What is Feudalism?

  
The feudal class process is one of many different ways surplus labor is appropriated and distributed.  It is similar to capitalism in that the performer of surplus labor, the person(s) who creates the surplus goods and services, is distinct from the person(s) who takes possession of those goods and services. The feudal class process is distinguished from the capitalist class process by the lack of choice of employer in the former: in feudalism the direct producer has an obligation to work for a specific employer within a given sphere of production. Sometimes, but not always, this obligation may result from the feudal lord exercising monopolistic control over key means of production required for the laborer(s) to work (to perform necessary and surplus labor). Debt obligations may also serve as the basis for feudal social relationships. Whether monopolistic control or debt peonage or some other mechanism for creating an enforceable obligation, these conditions provide the basis for the feudal lord to extract a monopoly rent from the direct producer/laborer who must work with these means of production or pay the debt in order to secure his/her livelihood. In capitalism, on the contrary, workers are free to choose employers.
Feudalism, as an economic system,is often confused with the characteristics of specific feudal societies. For example, in Western European feudalism, there were specific cultural and political conditions by which feudal lords reproduced their monopolistic position. Often writers on feudalism will conflate all these cultural and political conditions with the economic system of feudalism and fail to recognize when the feudal system occurs in a different mix of cultural and political factors. Historians typically operate with such a conflation, borrowing their notion of feudalism from orthodox Marxism, where feudalism was understood as a particular historical moment in the Euro-centric teleological movement towards capitalism and eventually communism. The problem with this conflated notion of feudalism as a particular moment in space-time (medieval Europe) is that it has no utility in social scientific analysis. However, since historians are not social scientists, but chroniclers of the past, then it is not surprising that historians would be unaware of the social scientific concept of feudalism (as a mode of controlling labor that can exist in any time-space location among human cultures).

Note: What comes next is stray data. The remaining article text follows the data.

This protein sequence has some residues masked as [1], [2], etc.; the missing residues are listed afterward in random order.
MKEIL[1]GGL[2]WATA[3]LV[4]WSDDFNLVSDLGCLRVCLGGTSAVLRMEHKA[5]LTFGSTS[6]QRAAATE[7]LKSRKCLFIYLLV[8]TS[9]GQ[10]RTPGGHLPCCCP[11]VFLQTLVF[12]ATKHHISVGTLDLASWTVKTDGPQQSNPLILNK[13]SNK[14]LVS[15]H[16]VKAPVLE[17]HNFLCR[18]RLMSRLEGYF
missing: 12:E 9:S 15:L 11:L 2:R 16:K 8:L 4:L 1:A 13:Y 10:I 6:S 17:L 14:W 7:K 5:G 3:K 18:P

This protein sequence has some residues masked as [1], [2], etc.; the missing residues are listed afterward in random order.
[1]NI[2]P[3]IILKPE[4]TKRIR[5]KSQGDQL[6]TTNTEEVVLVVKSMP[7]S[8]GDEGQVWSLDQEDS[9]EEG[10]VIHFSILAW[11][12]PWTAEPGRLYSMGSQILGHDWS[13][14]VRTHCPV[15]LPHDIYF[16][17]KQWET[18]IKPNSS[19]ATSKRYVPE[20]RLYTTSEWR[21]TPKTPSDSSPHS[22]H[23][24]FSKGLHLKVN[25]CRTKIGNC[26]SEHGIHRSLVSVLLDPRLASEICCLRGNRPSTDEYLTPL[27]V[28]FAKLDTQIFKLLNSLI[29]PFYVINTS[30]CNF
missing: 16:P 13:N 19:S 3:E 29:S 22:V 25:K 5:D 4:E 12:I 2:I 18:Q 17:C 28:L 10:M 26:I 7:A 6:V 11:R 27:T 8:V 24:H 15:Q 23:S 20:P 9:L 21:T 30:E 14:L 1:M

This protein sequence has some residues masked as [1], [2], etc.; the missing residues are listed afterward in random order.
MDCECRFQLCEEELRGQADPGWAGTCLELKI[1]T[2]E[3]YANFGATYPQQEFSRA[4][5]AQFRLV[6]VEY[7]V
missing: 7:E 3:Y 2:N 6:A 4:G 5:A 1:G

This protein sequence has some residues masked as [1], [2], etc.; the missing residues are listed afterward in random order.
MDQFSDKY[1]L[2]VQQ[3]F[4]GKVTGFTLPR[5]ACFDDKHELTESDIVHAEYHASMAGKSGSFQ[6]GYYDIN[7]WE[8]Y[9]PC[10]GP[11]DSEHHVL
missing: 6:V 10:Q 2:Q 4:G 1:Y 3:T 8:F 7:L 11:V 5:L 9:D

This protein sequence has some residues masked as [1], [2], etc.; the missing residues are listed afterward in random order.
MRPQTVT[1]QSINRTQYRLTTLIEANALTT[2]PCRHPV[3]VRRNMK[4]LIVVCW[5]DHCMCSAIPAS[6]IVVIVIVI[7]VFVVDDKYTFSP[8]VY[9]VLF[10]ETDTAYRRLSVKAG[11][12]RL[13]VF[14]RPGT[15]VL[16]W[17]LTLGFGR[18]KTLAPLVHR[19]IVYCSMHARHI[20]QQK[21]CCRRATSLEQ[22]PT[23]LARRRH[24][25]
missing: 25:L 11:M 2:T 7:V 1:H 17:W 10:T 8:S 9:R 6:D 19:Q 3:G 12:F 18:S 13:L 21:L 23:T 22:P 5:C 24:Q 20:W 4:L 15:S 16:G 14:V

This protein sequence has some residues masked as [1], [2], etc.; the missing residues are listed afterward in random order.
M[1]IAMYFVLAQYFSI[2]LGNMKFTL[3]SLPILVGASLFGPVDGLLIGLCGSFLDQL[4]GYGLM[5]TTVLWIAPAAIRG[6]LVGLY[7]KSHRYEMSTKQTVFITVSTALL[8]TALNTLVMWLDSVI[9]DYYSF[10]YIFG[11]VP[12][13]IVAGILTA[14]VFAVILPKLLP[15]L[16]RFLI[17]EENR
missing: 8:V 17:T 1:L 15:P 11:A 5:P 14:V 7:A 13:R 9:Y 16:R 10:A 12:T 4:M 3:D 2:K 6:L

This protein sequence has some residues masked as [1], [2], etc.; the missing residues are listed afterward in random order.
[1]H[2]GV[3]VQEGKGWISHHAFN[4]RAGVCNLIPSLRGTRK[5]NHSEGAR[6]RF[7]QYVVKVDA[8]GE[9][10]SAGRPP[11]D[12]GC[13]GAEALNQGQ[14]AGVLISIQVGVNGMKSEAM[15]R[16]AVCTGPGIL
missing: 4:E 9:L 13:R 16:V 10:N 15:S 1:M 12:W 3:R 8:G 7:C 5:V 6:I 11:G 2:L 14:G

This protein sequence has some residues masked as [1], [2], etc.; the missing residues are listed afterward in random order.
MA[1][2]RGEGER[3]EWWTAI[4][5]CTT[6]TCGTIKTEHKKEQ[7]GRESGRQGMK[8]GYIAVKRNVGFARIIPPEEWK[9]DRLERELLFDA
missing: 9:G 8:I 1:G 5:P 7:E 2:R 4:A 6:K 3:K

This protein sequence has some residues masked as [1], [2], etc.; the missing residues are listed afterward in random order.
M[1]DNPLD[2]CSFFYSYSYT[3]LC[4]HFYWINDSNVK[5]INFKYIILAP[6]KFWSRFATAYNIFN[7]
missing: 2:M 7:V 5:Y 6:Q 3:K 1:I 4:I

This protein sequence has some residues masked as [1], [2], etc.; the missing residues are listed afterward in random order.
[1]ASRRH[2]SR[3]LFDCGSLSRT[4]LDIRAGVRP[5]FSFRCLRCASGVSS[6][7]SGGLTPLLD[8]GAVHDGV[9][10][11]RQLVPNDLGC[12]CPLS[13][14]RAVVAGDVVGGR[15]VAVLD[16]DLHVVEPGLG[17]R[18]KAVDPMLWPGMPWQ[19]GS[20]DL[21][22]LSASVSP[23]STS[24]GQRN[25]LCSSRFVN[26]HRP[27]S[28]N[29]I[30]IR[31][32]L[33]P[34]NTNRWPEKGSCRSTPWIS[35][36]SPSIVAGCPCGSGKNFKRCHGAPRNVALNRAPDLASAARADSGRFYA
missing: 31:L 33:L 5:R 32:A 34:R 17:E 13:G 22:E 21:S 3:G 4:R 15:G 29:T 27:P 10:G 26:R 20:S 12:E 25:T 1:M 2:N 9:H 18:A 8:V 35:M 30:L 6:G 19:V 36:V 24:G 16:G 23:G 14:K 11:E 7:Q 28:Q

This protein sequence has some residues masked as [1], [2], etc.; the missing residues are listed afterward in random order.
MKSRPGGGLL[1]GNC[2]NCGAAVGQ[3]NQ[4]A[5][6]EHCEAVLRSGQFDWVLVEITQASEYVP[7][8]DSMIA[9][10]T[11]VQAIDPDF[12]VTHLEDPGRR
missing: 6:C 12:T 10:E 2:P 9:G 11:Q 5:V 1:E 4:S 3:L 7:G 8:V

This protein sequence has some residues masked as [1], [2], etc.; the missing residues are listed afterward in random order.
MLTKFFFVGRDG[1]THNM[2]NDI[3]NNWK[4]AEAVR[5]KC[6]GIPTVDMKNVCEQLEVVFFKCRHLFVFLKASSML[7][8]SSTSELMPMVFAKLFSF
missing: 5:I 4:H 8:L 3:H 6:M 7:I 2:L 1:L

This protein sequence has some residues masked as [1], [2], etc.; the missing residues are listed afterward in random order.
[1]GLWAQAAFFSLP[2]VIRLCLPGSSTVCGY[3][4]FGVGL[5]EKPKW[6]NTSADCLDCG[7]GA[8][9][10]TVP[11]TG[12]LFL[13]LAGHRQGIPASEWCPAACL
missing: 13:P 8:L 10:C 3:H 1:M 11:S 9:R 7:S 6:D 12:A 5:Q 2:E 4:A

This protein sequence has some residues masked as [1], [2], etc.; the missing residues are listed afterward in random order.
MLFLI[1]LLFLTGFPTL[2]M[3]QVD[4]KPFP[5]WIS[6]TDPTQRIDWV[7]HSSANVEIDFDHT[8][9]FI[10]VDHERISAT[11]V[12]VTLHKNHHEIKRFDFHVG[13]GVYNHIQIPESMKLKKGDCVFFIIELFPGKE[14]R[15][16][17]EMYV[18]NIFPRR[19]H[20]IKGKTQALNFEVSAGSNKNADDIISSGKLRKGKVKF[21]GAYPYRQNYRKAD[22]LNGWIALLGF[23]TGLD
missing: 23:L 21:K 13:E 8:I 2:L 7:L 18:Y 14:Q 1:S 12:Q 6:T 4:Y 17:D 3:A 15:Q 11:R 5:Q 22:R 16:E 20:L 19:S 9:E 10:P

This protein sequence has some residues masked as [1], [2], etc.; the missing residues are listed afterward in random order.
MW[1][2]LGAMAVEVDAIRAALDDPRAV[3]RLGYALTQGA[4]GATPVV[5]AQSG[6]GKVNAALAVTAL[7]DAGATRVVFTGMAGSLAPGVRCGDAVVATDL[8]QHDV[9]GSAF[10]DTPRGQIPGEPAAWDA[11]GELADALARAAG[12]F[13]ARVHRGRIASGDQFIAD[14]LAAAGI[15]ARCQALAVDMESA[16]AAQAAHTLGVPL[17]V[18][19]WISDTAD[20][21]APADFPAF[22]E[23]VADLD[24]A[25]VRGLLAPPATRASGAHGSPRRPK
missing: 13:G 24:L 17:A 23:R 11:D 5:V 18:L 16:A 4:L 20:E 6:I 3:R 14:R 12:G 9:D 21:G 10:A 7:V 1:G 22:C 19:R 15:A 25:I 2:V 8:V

Serap Kayatekin has proposed
that sharecropping in the postbellum
Mississippi Delta region was feudal: . . .
"... surplus labor produced by
the tenant was extracted by the landlord
in the form of rent."

"Discovering a feudal element in
the recent past of the United States ---
a country whose modern social formation
postdated the demise of what is commonly
understood as feudalism in Western Europe ---
helps shed light on the class complexity
of any social formation."

---Serap Ayse Kayatekin, in Re/presenting Class (2001)